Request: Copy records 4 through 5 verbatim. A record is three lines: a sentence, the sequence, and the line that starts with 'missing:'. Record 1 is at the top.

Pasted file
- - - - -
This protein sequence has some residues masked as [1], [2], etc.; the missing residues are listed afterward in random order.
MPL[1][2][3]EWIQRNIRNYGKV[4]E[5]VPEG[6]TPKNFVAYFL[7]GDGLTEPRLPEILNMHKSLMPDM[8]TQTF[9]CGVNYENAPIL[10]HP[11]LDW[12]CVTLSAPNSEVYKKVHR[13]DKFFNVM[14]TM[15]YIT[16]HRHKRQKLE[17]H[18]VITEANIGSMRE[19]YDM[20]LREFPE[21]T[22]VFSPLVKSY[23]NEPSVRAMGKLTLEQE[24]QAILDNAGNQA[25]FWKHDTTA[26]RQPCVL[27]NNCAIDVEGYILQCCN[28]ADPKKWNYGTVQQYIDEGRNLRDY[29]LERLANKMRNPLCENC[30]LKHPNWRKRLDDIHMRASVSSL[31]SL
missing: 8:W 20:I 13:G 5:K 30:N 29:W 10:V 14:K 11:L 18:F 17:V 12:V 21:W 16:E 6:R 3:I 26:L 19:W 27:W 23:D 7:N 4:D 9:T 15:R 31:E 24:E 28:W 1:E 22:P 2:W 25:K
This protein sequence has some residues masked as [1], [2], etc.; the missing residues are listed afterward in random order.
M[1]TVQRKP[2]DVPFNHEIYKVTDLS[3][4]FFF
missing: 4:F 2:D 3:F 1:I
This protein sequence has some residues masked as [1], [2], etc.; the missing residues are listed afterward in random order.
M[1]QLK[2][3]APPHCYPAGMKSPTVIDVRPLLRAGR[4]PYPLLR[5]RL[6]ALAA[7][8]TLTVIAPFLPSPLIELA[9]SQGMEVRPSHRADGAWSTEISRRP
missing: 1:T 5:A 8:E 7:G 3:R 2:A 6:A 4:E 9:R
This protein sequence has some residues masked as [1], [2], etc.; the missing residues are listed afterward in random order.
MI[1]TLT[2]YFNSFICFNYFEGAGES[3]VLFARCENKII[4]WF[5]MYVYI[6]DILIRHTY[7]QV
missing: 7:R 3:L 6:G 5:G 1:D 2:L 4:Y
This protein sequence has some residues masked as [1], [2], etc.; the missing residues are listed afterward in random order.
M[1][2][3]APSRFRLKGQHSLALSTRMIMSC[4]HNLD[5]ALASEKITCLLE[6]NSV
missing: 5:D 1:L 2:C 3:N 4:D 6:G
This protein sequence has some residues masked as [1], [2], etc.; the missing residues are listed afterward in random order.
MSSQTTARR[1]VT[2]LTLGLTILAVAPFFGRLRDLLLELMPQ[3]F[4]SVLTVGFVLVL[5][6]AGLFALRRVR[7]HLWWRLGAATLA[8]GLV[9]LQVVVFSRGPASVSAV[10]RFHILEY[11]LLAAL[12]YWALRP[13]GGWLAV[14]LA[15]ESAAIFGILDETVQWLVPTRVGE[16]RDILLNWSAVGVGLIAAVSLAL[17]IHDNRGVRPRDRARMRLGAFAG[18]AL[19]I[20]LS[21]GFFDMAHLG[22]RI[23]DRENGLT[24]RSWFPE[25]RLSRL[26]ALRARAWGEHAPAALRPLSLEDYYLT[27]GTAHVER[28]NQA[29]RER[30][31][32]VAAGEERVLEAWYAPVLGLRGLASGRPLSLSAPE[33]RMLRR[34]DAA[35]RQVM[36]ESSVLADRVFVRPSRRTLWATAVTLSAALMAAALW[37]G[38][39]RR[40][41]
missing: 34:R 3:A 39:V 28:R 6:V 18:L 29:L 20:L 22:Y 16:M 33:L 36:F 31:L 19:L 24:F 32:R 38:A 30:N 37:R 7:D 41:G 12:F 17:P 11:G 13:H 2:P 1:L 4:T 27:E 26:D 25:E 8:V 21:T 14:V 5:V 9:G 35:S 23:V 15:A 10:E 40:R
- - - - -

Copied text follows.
This protein sequence has some residues masked as [1], [2], etc.; the missing residues are listed afterward in random order.
MI[1]TLT[2]YFNSFICFNYFEGAGES[3]VLFARCENKII[4]WF[5]MYVYI[6]DILIRHTY[7]QV
missing: 7:R 3:L 6:G 5:G 1:D 2:L 4:Y
This protein sequence has some residues masked as [1], [2], etc.; the missing residues are listed afterward in random order.
M[1][2][3]APSRFRLKGQHSLALSTRMIMSC[4]HNLD[5]ALASEKITCLLE[6]NSV
missing: 5:D 1:L 2:C 3:N 4:D 6:G